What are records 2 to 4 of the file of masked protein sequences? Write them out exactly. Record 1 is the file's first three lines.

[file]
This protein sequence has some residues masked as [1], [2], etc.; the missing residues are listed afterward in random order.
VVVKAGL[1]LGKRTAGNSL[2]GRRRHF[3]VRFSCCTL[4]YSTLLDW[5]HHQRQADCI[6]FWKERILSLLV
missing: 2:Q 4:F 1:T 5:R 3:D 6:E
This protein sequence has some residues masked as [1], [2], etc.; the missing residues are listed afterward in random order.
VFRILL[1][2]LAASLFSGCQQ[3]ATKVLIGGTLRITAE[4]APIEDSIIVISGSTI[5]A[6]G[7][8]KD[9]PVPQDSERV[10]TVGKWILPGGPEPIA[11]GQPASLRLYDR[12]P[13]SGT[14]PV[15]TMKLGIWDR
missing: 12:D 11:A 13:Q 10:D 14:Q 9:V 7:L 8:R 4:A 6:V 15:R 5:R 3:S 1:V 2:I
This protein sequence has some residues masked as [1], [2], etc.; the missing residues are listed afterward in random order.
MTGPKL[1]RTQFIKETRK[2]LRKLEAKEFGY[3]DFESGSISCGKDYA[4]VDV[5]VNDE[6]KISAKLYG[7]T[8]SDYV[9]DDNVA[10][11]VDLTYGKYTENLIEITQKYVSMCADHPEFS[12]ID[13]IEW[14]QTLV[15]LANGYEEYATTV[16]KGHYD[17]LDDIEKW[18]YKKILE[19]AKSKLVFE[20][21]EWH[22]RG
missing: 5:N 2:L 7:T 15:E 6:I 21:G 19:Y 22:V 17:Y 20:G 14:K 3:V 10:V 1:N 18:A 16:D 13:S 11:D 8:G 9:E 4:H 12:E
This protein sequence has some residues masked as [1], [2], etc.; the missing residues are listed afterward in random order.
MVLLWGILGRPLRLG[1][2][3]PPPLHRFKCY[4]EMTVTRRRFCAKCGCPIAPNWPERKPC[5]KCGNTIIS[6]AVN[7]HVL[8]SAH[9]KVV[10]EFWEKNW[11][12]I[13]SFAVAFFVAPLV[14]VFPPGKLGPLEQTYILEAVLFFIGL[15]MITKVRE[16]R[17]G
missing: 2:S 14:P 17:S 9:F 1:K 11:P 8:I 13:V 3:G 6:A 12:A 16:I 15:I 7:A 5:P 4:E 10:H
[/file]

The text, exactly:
This protein sequence has some residues masked as [1], [2], etc.; the missing residues are listed afterward in random order.
VFRILL[1][2]LAASLFSGCQQ[3]ATKVLIGGTLRITAE[4]APIEDSIIVISGSTI[5]A[6]G[7][8]KD[9]PVPQDSERV[10]TVGKWILPGGPEPIA[11]GQPASLRLYDR[12]P[13]SGT[14]PV[15]TMKLGIWDR
missing: 12:D 11:A 13:Q 10:D 14:Q 9:V 7:L 8:R 4:A 6:V 15:R 5:R 3:S 1:V 2:I
This protein sequence has some residues masked as [1], [2], etc.; the missing residues are listed afterward in random order.
MTGPKL[1]RTQFIKETRK[2]LRKLEAKEFGY[3]DFESGSISCGKDYA[4]VDV[5]VNDE[6]KISAKLYG[7]T[8]SDYV[9]DDNVA[10][11]VDLTYGKYTENLIEITQKYVSMCADHPEFS[12]ID[13]IEW[14]QTLV[15]LANGYEEYATTV[16]KGHYD[17]LDDIEKW[18]YKKILE[19]AKSKLVFE[20][21]EWH[22]RG
missing: 5:N 2:L 7:T 15:E 6:I 21:G 19:Y 22:V 17:Y 20:G 14:K 3:V 10:V 1:N 18:A 16:D 13:S 11:D 8:G 9:E 4:H 12:E
This protein sequence has some residues masked as [1], [2], etc.; the missing residues are listed afterward in random order.
MVLLWGILGRPLRLG[1][2][3]PPPLHRFKCY[4]EMTVTRRRFCAKCGCPIAPNWPERKPC[5]KCGNTIIS[6]AVN[7]HVL[8]SAH[9]KVV[10]EFWEKNW[11][12]I[13]SFAVAFFVAPLV[14]VFPPGKLGPLEQTYILEAVLFFIGL[15]MITKVRE[16]R[17]G
missing: 2:S 14:P 17:S 9:F 1:K 11:P 8:I 13:V 3:G 6:A 12:A 16:I 15:I 7:A 5:P 4:E 10:H